UPM Institutional Repository

Predicting seat transmissibility of seated human body on suspension seat exposed to vertical whole-body vibration


Adam, Siti Aisyah (2020) Predicting seat transmissibility of seated human body on suspension seat exposed to vertical whole-body vibration. Doctoral thesis, Universiti Putra Malaysia.


Exposure to a whole-body vibration is an occupational risk factor, which leads to research interests in biodynamic responses of a human body. The knowledge of biodynamic responses of a seated human body on a suspension seat are limited as previous studies were merely focused on the rigid and conventional seats. The main objective of this thesis is to predict the seat transmissibility of a seated human body on the agriculture suspension seat. In addition, factors affecting the seat transmissibility and the apparent mass, such as postures and vibration magnitudes are also investigated. In the first experiment, the vertical seat transmissibility and the Seat Effective Amplitude Transmissibility (SEAT) values were measured. Eleven healthy male subjects aged between 21 to 35 years old, with a mean weight and height of 61.5 kg, and 1.68 m, respectively participated in the study. All the subjects were exposed to random vertical vibration in the range of 1 to 20 Hz, at three vibration magnitudes (0.5, 1.0 and 2.0 m/s2 r.m.s.) for 60 s. For each exposure, four postures were investigated (“relax”, “slouch”, “tense”, and “backrest”). The results showed that the primary resonance frequency of the seat transmissibility for every posture was pronounced between 1.7 and 2.5 Hz. The transmissibility at the resonance was the highest for the “backrest” condition. The results of SEAT values revealed that “slouch” posture showed the highest value (64.7%). In the second experiment, the apparent mass of a seated human body on a rigid and suspension seat were measured. Two sitting conditions were investigated – i) without the backrest and ii) with the vertical rigid backrest. The experimental measurement revealed a lower peak magnitude and resonance frequency of apparent mass without the backrest for a suspension seat (4.0 to 5.2 Hz), as compared to those measured with a rigid seat (4.5 to 5.4 Hz). For both seats, there was a reduction in the peak of apparent mass when in contact with a backrest. In both experiments, there was a reduction in the primary resonance frequency of the seat transmissibility and the apparent mass with an increase in the vibration magnitude, suggesting a non-linearity in the suspension seat-human system. Using the measured apparent mass of the seated human body on suspension seat, a two-degree-of-freedom lumped parameter model was developed. The model was able to fit the measured responses of the body in various sitting conditions (with and without the backrest). The modelling found that when a human body was in contact with the backrest, the mass decreased and the stiffness increased, resulting in an increase in the derived damped natural frequency. A combined three-degree-lumped-parameter of suspension seat-human body model was developed to predict the suspension seat transmissibility. The model was capable in predicting the seat transmissibility by minimizing the sum-of-least-squares error between the experimental measurements and the model prediction. It was found that the performance of the suspension seat did not depend on the suspension mechanism alone, but rather on the combination of the seated human body with the suspension seat. This research shows that the vibration transmission of a suspension seat can be predicted. Such predictions will assist the optimization of the suspension seat, and thus reduce the time needed to assess the suspension seat performance.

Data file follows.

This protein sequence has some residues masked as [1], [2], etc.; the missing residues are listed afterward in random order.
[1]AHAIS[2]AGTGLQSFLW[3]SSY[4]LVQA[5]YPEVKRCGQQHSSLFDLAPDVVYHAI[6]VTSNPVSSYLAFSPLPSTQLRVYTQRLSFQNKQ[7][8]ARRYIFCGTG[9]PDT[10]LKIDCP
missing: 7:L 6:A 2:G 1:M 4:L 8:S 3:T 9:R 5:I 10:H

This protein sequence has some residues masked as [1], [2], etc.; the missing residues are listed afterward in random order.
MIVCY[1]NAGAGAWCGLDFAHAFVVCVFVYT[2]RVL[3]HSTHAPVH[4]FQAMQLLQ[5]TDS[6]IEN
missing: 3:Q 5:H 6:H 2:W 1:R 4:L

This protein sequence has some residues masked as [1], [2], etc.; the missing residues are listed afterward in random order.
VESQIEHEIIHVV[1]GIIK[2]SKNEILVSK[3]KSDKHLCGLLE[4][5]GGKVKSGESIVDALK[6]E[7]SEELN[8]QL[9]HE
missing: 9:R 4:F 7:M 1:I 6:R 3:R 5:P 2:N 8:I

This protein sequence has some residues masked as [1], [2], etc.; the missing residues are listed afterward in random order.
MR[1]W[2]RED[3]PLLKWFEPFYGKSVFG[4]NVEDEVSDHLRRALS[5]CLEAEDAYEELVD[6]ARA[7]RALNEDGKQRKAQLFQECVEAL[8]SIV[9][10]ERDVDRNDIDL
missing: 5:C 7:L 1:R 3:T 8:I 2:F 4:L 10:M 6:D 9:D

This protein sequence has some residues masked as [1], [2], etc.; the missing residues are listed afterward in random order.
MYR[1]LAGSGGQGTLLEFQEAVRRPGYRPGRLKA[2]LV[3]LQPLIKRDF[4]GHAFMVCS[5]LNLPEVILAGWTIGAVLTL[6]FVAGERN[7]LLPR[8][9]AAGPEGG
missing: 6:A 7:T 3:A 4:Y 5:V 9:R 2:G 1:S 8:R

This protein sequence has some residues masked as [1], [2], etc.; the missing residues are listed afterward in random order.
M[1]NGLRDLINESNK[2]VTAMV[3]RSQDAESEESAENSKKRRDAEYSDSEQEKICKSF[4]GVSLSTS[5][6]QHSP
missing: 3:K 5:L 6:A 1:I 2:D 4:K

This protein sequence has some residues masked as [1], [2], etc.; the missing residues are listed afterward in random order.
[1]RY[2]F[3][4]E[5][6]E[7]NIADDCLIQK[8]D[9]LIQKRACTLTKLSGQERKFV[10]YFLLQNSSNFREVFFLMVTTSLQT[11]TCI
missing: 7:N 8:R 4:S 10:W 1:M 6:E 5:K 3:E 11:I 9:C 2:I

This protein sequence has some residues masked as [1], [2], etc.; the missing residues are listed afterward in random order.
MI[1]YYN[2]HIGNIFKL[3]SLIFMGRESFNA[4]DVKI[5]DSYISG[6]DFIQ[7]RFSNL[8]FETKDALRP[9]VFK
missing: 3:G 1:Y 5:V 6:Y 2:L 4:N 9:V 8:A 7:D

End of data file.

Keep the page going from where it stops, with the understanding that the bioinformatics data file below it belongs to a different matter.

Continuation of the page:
Download File

[img] Text
FK 2021 37 IR.pdf

Download (1MB)

Additional Metadata

Item Type: Thesis (Doctoral)
Subject: Vibration - Research
Subject: Vibration - Physiological effect
Subject: Vibration - adverse effects
Call Number: FK 2021 37
Chairman Supervisor: Nawal Aswan bin Abdul Jalil, PhD, PEng
Divisions: Faculty of Engineering
Depositing User: Mas Norain Hashim
Date Deposited: 01 Aug 2022 08:14
Last Modified: 01 Aug 2022 08:14
URI: http://psasir.upm.edu.my/id/eprint/98115
Statistic Details: View Download Statistic

Actions (login required)

View Item View Item